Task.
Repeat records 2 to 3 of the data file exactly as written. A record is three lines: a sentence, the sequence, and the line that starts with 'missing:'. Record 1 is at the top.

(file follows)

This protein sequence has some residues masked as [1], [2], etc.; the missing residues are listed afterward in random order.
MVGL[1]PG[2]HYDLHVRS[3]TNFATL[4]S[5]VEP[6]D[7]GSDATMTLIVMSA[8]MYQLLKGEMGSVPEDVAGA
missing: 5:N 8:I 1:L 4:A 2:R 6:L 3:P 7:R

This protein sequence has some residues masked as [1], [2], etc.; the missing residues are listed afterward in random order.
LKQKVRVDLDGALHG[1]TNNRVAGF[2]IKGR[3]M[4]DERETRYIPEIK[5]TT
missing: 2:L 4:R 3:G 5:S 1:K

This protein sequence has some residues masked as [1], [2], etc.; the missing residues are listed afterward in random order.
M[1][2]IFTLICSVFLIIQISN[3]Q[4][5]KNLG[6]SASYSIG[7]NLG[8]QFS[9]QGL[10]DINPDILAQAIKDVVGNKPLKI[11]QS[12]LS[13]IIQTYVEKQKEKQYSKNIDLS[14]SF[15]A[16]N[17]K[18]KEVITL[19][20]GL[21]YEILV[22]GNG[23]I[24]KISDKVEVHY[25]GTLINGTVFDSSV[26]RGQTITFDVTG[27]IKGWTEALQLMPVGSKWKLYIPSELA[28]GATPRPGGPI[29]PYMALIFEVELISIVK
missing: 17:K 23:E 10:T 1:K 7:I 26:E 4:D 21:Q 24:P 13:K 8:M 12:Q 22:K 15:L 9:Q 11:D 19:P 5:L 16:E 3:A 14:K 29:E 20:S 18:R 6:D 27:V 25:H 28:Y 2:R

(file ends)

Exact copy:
This protein sequence has some residues masked as [1], [2], etc.; the missing residues are listed afterward in random order.
LKQKVRVDLDGALHG[1]TNNRVAGF[2]IKGR[3]M[4]DERETRYIPEIK[5]TT
missing: 2:L 4:R 3:G 5:S 1:K

This protein sequence has some residues masked as [1], [2], etc.; the missing residues are listed afterward in random order.
M[1][2]IFTLICSVFLIIQISN[3]Q[4][5]KNLG[6]SASYSIG[7]NLG[8]QFS[9]QGL[10]DINPDILAQAIKDVVGNKPLKI[11]QS[12]LS[13]IIQTYVEKQKEKQYSKNIDLS[14]SF[15]A[16]N[17]K[18]KEVITL[19][20]GL[21]YEILV[22]GNG[23]I[24]KISDKVEVHY[25]GTLINGTVFDSSV[26]RGQTITFDVTG[27]IKGWTEALQLMPVGSKWKLYIPSELA[28]GATPRPGGPI[29]PYMALIFEVELISIVK
missing: 17:K 23:E 10:T 1:K 7:I 26:E 4:D 21:Q 24:P 13:K 8:M 12:Q 22:K 15:L 9:Q 11:D 19:P 5:L 16:E 3:A 14:K 29:E 20:S 18:R 6:D 27:V 25:H 28:Y 2:R